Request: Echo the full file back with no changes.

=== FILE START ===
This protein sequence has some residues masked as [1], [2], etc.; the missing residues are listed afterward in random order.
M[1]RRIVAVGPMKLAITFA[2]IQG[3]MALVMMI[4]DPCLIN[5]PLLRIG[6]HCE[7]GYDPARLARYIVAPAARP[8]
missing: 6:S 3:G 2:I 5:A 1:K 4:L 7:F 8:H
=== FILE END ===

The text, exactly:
This protein sequence has some residues masked as [1], [2], etc.; the missing residues are listed afterward in random order.
M[1]RRIVAVGPMKLAITFA[2]IQG[3]MALVMMI[4]DPCLIN[5]PLLRIG[6]HCE[7]GYDPARLARYIVAPAARP[8]
missing: 6:S 3:G 2:I 5:A 1:K 4:L 7:F 8:H